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William Friedkin on Witnessing a Real Exorcism 45 Years Later, and What ‘The Exorcist’ Got Right

The Academy-Award winning director also talks about why he doesn't consider his 1973 classic "The Exorcist" to be a horror film.

No Merchandising. Editorial Use Only. No Book Cover Usage.Mandatory Credit: Photo by Warner Bros/Hoya Prods./Kobal/REX/Shutterstock (5885474g)The Exorcist (1973)The Exorcist - 1973Director: William FriedkinWarner Bros/Hoya ProductionsUSAScene StillHorrorL'Exorciste

Warner Bros/Hoya Prods./Kobal/REX/Shutterstock

William Friedkin already had a Best Director Oscar under his belt when “The Exorcist” came to theaters in 1973, but even he wasn’t quite prepared for what the film would mean for his career. “The Exorcist” was a box office smash, and long before the advent of social media, the film went viral the old-fashioned way — through word of mouth. Today, the audience reactions almost seem like a publicity stunt, but people really did faint and get sick after seeing the movie, lending many to believe the film is cursed. “The Exorcist” was terrifying, and its creepiest aspect was that it drew from real accounts.

Even 45 years later, Friedkin can’t escape the shadow of “The Exorcist,” not that he has a problem with that. When IndieWire joined the legendary director for a day in Georgetown, Washington D.C., Friedkin’s love of the city made famous by his film was more than evident, as he gushed about each filming location in the quaint neighborhood. And the city loves him back. Friedkin’s film is still shown to Georgetown University freshman as part of their undergraduate curriculum, and the infamous “Exorcist” steps were officially recognized as a cultural landmark in 2015 by the city.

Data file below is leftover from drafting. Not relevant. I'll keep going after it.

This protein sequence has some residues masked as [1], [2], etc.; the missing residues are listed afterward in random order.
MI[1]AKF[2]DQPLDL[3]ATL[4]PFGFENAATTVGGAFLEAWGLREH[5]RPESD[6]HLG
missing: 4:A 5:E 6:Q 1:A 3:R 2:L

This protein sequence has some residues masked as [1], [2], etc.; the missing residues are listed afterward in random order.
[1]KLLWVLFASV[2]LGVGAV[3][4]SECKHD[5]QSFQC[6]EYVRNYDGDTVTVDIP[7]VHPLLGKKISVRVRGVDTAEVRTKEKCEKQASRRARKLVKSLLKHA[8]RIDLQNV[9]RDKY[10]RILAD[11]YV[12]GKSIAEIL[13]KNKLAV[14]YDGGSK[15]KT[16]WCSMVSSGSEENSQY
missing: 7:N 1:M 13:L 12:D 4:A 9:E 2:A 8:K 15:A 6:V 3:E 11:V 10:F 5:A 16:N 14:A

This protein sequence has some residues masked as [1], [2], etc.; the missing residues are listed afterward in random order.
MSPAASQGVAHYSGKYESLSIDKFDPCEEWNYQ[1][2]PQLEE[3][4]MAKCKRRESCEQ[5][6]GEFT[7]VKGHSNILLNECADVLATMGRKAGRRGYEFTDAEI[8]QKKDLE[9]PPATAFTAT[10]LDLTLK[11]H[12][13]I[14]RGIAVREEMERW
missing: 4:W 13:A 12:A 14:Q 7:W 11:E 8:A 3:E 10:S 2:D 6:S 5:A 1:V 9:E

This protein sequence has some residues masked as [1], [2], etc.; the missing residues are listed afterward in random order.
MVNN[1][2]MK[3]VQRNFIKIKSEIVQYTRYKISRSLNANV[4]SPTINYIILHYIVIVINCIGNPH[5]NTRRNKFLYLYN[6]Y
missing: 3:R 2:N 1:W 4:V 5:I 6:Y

On the Georgetown campus, students whipped out their cell phones to capture glimpses of the director, who was surrounded by journalists and cameras. They huddled in packs, staggering around at a close distance. “That’s the guy who made ‘The Exorcist!'” one of them whispered.

Friedkin is as much a legend as his film, which continues to terrify audiences even decades later, as younger generations continue to revere it as one of the greatest horror movies ever made.

But don’t tell Friedkin that. “The Exorcist” might top most horror lists as the exemplar of the genre, but Friedkin doesn’t see the film as a horror movie at all. Instead, it is a film about the power of faith in the face of unimaginable darkness.

“Faith is a mystery,” Friedkin told IndieWire at a lunch celebrating his new documentary, “The Devil and Father Amorth. “Bill [Blatty, author of the book] identified ‘The Exorcist’ as being a work about the mystery of faith. People call it a horror film. Blatty and I never spoke about a horror film. We made a film about the mystery of faith, which was his concept, his idea, his believe system.”

"The Devil and Father Amorth"

“The Devil and Father Amorth”

The Orchard